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Hoffmann, R. A wiki for the life sciences where authorship matters. Nature Genetics (2008)

Blue color, metal content, and substrate binding in 4-hydroxyphenylpyruvate dioxygenase from Pseudomonas sp. strain P. J. 874.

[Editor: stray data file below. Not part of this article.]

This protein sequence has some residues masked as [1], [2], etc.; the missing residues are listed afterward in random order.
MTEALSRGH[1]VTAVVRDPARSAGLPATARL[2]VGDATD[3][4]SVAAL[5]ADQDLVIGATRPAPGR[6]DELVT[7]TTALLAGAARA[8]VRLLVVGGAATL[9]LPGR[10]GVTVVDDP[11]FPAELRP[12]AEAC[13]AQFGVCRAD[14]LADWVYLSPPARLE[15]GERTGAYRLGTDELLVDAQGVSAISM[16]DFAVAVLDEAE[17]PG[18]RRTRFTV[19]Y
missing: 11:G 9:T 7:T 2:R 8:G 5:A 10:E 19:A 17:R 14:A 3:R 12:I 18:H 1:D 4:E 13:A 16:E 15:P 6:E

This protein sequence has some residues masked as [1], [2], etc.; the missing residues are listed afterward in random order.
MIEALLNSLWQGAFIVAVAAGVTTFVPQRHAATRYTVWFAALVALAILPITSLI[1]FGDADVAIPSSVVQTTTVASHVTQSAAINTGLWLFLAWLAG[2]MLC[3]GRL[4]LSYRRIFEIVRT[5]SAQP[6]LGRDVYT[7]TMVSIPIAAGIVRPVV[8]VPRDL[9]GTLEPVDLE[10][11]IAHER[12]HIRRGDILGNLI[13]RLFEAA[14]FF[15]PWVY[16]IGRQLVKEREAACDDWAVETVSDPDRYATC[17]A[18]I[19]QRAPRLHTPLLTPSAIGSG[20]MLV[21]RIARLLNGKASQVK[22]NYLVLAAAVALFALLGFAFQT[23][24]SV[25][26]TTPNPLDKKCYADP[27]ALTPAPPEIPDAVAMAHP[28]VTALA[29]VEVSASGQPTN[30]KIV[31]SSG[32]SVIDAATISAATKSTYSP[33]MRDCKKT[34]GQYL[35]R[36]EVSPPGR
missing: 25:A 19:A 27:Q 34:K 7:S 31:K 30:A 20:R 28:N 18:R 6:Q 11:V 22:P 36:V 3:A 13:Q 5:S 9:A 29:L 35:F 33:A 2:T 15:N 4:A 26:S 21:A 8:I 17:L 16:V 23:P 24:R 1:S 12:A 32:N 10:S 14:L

Purified preparations of 4-hydroxyphenylpyruvate dioxygenase from Pseudomonas sp. strain P. J. 874 are blue, epsilon 595-850 approximately 2.6 +/- 0.5 (n = 6) mM-1 cm-1. Iron and zinc were the only metals detected by x-ray fluorescence of an enzyme preparation and the mean content in different preparation as determined by atomic absorption spectroscopy was determined by atomic absorption spectroscopy was 0.95 +/- 0.17 (n = 6) and 0.68 +/- 0.27 (n = 7) mol/mol 150-kilodalton tetramer, respectively. It is yet unclear if zinc is a contaminant or may be given a structural role. Results with iron chelators and reductants showed that the 595-nm absorbance is linked to enzyme-bound Fe3+ and that reduction of iron, which occurs concomitantly with disappearance of the color, is required for enzyme activity. The enol tautomer of 4-hydroxyphenylpyruvate appeared to form 2:1 a complex with enzyme-bound Fe3+, which may be the cause of the long known substrate inhibition of the enzyme. Iron chelation also seemed to be involved in the inhibition by other substrate analogues, i.e. substituted catechols and those with one phenolic hydroxyl group in ortho position to short carboxylic acid side chains. Together, substrate analogue, pH, and modification studies indicated that the tautomerizable keto group with a double bond in 3-4 position favors productive substrate binding to Fe2+ and a base with a pK alpha of approximately 6.4.[1]


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